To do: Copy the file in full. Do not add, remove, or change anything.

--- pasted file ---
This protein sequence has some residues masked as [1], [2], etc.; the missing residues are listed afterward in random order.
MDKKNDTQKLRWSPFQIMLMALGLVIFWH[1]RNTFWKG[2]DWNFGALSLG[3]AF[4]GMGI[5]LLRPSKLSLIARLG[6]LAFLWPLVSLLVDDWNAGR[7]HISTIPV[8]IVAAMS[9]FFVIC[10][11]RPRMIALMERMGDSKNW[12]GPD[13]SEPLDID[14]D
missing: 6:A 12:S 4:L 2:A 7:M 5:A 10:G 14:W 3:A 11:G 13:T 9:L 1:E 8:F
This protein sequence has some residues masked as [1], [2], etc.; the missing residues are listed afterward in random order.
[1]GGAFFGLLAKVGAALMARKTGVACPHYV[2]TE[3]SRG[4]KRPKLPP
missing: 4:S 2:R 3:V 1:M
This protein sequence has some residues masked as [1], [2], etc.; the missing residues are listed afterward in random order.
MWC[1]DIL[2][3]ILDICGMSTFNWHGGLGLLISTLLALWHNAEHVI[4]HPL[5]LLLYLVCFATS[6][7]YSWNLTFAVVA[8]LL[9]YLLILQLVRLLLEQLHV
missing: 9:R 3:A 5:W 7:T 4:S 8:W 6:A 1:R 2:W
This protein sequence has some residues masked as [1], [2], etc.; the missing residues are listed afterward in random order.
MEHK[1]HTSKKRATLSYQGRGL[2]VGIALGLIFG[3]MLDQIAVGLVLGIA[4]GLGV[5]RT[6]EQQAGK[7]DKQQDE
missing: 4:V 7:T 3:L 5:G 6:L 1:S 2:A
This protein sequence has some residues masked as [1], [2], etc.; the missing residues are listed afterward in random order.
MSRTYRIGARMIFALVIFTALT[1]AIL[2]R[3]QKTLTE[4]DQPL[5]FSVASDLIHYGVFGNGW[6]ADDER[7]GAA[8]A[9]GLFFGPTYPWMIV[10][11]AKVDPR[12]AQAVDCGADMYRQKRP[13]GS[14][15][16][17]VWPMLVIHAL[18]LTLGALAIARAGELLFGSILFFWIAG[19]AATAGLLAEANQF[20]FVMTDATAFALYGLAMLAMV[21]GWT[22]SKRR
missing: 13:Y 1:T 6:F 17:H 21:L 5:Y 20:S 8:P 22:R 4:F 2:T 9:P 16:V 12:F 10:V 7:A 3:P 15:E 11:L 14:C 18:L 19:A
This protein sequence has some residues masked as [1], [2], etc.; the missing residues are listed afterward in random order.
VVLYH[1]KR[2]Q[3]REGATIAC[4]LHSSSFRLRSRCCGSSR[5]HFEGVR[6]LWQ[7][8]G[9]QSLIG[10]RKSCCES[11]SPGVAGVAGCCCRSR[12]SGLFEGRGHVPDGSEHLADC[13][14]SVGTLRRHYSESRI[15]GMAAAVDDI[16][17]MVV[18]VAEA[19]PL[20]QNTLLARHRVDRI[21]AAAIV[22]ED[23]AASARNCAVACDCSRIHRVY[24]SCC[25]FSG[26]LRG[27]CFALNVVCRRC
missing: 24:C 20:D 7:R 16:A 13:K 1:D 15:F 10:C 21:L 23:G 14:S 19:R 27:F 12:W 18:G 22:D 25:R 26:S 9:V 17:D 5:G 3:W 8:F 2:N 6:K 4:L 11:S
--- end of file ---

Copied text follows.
This protein sequence has some residues masked as [1], [2], etc.; the missing residues are listed afterward in random order.
MDKKNDTQKLRWSPFQIMLMALGLVIFWH[1]RNTFWKG[2]DWNFGALSLG[3]AF[4]GMGI[5]LLRPSKLSLIARLG[6]LAFLWPLVSLLVDDWNAGR[7]HISTIPV[8]IVAAMS[9]FFVIC[10][11]RPRMIALMERMGDSKNW[12]GPD[13]SEPLDID[14]D
missing: 6:A 12:S 4:L 2:A 7:M 5:A 10:G 14:W 3:A 11:G 13:T 9:L 1:E 8:F
This protein sequence has some residues masked as [1], [2], etc.; the missing residues are listed afterward in random order.
[1]GGAFFGLLAKVGAALMARKTGVACPHYV[2]TE[3]SRG[4]KRPKLPP
missing: 4:S 2:R 3:V 1:M
This protein sequence has some residues masked as [1], [2], etc.; the missing residues are listed afterward in random order.
MWC[1]DIL[2][3]ILDICGMSTFNWHGGLGLLISTLLALWHNAEHVI[4]HPL[5]LLLYLVCFATS[6][7]YSWNLTFAVVA[8]LL[9]YLLILQLVRLLLEQLHV
missing: 9:R 3:A 5:W 7:T 4:S 8:W 6:A 1:R 2:W
This protein sequence has some residues masked as [1], [2], etc.; the missing residues are listed afterward in random order.
MEHK[1]HTSKKRATLSYQGRGL[2]VGIALGLIFG[3]MLDQIAVGLVLGIA[4]GLGV[5]RT[6]EQQAGK[7]DKQQDE
missing: 4:V 7:T 3:L 5:G 6:L 1:S 2:A
This protein sequence has some residues masked as [1], [2], etc.; the missing residues are listed afterward in random order.
MSRTYRIGARMIFALVIFTALT[1]AIL[2]R[3]QKTLTE[4]DQPL[5]FSVASDLIHYGVFGNGW[6]ADDER[7]GAA[8]A[9]GLFFGPTYPWMIV[10][11]AKVDPR[12]AQAVDCGADMYRQKRP[13]GS[14][15][16][17]VWPMLVIHAL[18]LTLGALAIARAGELLFGSILFFWIAG[19]AATAGLLAEANQF[20]FVMTDATAFALYGLAMLAMV[21]GWT[22]SKRR
missing: 13:Y 1:T 6:F 17:H 21:L 5:Y 20:S 8:P 22:R 4:F 2:T 9:P 16:V 12:F 10:V 7:A 3:P 15:E 11:L 14:C 18:L 19:A
This protein sequence has some residues masked as [1], [2], etc.; the missing residues are listed afterward in random order.
VVLYH[1]KR[2]Q[3]REGATIAC[4]LHSSSFRLRSRCCGSSR[5]HFEGVR[6]LWQ[7][8]G[9]QSLIG[10]RKSCCES[11]SPGVAGVAGCCCRSR[12]SGLFEGRGHVPDGSEHLADC[13][14]SVGTLRRHYSESRI[15]GMAAAVDDI[16][17]MVV[18]VAEA[19]PL[20]QNTLLARHRVDRI[21]AAAIV[22]ED[23]AASARNCAVACDCSRIHRVY[24]SCC[25]FSG[26]LRG[27]CFALNVVCRRC
missing: 24:C 20:D 7:R 16:A 13:K 1:D 15:F 10:C 21:L 23:G 14:S 19:R 27:F 12:W 18:G 22:D 25:R 26:S 9:V 17:D 5:G 3:W 8:F 2:N 6:K 4:L 11:S